3.5. If case control study, were potential confounding factors comparable for cases and controls? (If case series or trial with subjects serving as own control, this criterion is not applicable.) N/A
  3.6. If diagnostic test, was there an independent blind comparison with an appropriate reference standard (e.g., "gold standard")? N/A
4. Was method of handling withdrawals described? Yes
  4.1. Were follow-up methods described and the same for all groups? Yes
  4.2. Was the number, characteristics of withdrawals (i.e., dropouts, lost to follow up, attrition rate) and/or response rate (cross-sectional studies) described for each group? (Follow up goal for a strong study is 80%.) Yes
  4.3. Were all enrolled subjects/patients (in the original sample) accounted for? Yes
  4.4. Were reasons for withdrawals similar across groups? Yes
  4.5. If diagnostic test, was decision to perform reference test not dependent on results of test under study? N/A
5. Was blinding used to prevent introduction of bias? Yes
  5.1. In intervention study, were subjects, clinicians/practitioners, and investigators blinded to treatment group, as appropriate? Yes
  5.2. Were data collectors blinded for outcomes assessment? (If outcome is measured using an objective test, such as a lab value, this criterion is assumed to be met.) Yes
  5.3. In cohort study or cross-sectional study, were measurements of outcomes and risk factors blinded? N/A
  5.4. In case control study, was case definition explicit and case ascertainment not influenced by exposure status? N/A
  5.5. In diagnostic study, were test results blinded to patient history and other test results? N/A
6. Were intervention/therapeutic regimens/exposure factor or procedure and any comparison(s) described in detail? Were interveningfactors described? Yes
  6.1. In RCT or other intervention trial, were protocols described for all regimens studied? Yes
  6.2. In observational study, were interventions, study settings, and clinicians/provider described? N/A
  6.3. Was the intensity and duration of the intervention or exposure factor sufficient to produce a meaningful effect? ???
  6.4. Was the amount of exposure and, if relevant, subject/patient compliance measured? Yes
  6.5. Were co-interventions (e.g., ancillary treatments, other therapies) described? Yes
  6.6. Were extra or unplanned treatments described? Yes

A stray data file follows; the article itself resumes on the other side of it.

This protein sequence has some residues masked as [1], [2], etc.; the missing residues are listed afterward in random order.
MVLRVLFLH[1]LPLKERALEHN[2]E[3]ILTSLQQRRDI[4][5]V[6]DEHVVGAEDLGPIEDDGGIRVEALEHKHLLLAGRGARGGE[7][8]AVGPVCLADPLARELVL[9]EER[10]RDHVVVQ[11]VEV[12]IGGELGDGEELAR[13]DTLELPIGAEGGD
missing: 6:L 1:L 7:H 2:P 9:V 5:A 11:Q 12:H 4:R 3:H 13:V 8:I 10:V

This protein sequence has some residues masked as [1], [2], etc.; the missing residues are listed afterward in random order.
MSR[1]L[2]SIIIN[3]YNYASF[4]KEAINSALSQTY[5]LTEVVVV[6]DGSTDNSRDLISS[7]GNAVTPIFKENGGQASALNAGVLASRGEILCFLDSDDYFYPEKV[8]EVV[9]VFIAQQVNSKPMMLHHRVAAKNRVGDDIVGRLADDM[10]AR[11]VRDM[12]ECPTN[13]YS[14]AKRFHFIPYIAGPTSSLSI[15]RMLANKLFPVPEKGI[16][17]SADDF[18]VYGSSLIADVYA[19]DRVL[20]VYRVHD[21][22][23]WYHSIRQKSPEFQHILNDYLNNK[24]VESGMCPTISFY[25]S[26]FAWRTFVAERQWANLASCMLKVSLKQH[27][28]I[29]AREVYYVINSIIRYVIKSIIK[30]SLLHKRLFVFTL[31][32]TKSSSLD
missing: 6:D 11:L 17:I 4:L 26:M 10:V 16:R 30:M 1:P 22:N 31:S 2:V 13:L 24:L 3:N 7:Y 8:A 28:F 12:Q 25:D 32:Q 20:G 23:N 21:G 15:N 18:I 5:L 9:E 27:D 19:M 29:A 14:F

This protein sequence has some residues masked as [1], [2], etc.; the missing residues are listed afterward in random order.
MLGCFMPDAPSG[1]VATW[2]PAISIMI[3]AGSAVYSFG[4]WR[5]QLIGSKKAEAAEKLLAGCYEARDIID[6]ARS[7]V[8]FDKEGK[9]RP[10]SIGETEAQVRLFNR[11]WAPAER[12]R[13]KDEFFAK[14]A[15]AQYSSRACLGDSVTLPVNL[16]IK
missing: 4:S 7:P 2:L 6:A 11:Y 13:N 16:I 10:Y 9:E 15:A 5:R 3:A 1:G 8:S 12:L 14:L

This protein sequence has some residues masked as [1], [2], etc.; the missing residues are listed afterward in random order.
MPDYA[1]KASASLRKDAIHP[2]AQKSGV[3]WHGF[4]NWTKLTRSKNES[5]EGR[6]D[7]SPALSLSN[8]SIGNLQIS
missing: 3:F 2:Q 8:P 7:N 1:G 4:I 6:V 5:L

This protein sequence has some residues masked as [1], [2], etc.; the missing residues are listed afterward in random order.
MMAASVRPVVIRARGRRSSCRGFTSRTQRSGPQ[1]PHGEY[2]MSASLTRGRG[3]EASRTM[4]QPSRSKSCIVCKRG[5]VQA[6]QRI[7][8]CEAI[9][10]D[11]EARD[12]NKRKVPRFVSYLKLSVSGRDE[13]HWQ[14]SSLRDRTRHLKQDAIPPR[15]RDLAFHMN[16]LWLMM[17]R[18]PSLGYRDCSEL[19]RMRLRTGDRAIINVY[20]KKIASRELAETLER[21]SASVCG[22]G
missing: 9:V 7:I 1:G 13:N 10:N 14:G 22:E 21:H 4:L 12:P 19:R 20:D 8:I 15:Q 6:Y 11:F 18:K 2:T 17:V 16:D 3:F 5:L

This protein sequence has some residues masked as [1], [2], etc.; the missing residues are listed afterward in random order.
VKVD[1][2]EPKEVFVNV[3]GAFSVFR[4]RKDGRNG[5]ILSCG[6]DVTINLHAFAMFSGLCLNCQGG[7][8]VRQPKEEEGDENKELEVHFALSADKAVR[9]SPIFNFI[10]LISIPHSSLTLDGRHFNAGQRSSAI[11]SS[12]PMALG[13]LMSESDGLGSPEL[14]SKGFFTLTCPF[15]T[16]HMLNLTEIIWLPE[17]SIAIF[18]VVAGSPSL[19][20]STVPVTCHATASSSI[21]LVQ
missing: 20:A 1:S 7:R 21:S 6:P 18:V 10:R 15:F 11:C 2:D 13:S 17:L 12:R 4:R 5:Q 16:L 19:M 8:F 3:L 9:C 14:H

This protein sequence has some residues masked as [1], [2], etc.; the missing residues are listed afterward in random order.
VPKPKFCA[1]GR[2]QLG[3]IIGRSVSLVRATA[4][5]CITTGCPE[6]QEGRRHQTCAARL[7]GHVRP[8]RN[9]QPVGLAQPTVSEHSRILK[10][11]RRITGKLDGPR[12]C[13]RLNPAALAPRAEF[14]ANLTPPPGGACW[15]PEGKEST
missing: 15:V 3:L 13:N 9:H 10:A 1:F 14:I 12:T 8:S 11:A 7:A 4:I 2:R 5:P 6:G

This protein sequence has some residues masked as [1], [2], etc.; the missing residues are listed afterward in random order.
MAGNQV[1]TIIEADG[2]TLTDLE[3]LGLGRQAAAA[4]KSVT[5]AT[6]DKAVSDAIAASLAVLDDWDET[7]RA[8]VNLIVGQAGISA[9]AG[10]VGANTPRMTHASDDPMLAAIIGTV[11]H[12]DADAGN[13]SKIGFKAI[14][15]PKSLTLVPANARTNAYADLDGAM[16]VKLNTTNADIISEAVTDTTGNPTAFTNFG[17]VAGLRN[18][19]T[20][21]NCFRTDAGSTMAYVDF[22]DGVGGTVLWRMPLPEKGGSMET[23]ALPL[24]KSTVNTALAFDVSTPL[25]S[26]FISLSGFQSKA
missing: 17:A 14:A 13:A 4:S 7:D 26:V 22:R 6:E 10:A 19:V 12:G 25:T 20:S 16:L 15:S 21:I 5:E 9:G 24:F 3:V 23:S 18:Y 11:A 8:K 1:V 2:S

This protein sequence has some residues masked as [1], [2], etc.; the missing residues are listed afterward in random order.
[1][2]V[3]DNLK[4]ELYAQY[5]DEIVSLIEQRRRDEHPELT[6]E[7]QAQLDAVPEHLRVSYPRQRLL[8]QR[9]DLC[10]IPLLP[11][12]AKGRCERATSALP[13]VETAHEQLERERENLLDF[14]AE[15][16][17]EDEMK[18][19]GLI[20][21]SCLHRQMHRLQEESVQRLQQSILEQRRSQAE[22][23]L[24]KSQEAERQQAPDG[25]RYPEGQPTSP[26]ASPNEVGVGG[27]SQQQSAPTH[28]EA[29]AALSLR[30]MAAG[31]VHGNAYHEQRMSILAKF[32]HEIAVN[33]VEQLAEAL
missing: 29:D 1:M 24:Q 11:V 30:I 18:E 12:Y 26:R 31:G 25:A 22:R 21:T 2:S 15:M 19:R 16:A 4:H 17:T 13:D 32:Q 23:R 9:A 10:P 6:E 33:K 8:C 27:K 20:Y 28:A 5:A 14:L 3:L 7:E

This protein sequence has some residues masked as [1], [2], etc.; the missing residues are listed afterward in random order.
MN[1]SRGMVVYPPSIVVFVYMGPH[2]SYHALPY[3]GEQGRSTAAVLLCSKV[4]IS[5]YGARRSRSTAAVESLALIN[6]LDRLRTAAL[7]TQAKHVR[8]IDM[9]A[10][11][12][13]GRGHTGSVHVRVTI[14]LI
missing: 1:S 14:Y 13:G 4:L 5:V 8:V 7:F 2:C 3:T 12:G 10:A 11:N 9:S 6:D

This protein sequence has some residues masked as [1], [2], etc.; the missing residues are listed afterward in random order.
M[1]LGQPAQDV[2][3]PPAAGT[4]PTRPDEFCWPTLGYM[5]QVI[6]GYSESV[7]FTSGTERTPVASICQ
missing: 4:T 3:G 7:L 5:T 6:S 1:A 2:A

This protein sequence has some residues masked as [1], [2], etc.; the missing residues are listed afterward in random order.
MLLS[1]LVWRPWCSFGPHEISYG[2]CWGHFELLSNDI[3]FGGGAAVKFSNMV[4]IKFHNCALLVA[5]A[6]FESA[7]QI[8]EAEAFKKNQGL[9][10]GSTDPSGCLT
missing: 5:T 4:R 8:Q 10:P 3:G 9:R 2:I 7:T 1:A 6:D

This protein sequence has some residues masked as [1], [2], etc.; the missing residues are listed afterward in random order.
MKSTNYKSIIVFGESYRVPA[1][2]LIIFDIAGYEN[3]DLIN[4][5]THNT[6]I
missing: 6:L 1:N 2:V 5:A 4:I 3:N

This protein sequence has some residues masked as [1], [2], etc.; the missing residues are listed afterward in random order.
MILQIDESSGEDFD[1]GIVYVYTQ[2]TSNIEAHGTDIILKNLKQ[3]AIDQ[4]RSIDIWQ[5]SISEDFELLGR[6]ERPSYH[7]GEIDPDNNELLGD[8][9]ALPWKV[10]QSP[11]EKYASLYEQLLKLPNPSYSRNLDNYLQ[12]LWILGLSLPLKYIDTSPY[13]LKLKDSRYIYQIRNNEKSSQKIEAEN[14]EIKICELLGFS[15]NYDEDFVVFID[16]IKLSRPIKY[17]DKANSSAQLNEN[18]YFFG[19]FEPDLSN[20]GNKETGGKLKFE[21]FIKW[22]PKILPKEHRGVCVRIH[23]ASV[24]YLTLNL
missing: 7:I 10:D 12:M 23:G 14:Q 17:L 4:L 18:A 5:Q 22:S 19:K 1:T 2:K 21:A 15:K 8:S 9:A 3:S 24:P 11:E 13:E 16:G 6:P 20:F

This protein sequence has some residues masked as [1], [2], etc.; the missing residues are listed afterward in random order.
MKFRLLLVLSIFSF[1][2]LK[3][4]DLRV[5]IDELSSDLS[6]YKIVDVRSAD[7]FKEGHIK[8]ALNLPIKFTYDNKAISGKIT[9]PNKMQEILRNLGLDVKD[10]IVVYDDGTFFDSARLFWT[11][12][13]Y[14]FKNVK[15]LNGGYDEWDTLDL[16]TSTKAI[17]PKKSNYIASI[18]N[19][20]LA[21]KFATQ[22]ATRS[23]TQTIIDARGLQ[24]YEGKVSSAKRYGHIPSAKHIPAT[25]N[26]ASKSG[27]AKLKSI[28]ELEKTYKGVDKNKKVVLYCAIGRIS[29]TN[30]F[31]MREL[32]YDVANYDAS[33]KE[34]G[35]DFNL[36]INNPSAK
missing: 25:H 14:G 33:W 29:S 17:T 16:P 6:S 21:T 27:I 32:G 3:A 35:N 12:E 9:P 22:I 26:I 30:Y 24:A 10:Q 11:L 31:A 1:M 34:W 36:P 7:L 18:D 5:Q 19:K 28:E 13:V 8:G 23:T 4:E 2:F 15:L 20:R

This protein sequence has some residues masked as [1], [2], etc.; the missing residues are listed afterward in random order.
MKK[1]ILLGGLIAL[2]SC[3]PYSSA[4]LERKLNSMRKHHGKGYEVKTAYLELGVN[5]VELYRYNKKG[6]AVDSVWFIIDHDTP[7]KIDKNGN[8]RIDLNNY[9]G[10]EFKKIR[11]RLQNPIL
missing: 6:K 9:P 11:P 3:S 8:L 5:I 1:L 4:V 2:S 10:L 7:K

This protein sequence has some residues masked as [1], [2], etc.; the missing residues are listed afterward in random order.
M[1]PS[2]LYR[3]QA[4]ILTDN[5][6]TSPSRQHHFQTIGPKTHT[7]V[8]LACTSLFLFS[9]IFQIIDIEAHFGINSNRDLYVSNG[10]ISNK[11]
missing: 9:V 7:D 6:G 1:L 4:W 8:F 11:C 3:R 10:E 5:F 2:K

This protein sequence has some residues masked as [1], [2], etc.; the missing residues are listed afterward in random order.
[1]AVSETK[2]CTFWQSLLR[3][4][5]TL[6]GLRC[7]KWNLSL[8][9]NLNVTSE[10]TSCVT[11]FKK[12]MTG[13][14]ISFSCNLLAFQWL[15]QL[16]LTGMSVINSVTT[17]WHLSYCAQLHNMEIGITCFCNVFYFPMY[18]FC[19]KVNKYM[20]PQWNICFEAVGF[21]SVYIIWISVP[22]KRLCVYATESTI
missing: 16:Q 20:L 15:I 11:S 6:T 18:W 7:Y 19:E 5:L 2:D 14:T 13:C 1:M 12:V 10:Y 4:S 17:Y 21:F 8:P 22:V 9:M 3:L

6.7. Was the information for 6.4, 6.5, and 6.6 assessed the same way for all groups? Yes
  6.8. In diagnostic study, were details of test administration and replication sufficient? N/A
7. Were outcomes clearly defined and the measurements valid and reliable? Yes
  7.1. Were primary and secondary endpoints described and relevant to the question? Yes
  7.2. Were nutrition measures appropriate to question and outcomes of concern? Yes
  7.3. Was the period of follow-up long enough for important outcome(s) to occur? Yes
  7.4. Were the observations and measurements based on standard, valid, and reliable data collection instruments/tests/procedures? Yes
  7.5. Was the measurement of effect at an appropriate level of precision? Yes
  7.6. Were other factors accounted for (measured) that could affect outcomes? Yes
  7.7. Were the measurements conducted consistently across groups? Yes
8. Was the statistical analysis appropriate for the study design and type of outcome indicators? Yes
  8.1. Were statistical analyses adequately described and the results reported appropriately? Yes
  8.2. Were correct statistical tests used and assumptions of test not violated? Yes
  8.3. Were statistics reported with levels of significance and/or confidence intervals? Yes
  8.4. Was "intent to treat" analysis of outcomes done (and as appropriate, was there an analysis of outcomes for those maximally exposed or a dose-response analysis)? Yes
  8.5. Were adequate adjustments made for effects of confounding factors that might have affected the outcomes (e.g., multivariate analyses)? Yes
  8.6. Was clinical significance as well as statistical significance reported? Yes
  8.7. If negative findings, was a power calculation reported to address type 2 error? Yes
9. Are conclusions supported by results with biases and limitations taken into consideration? Yes
  9.1. Is there a discussion of findings? Yes
  9.2. Are biases and study limitations identified and discussed? Yes
10. Is bias due to study's funding or sponsorship unlikely? Yes
  10.1. Were sources of funding and investigators' affiliations described? Yes
  10.2. Was the study free from apparent conflict of interest? Yes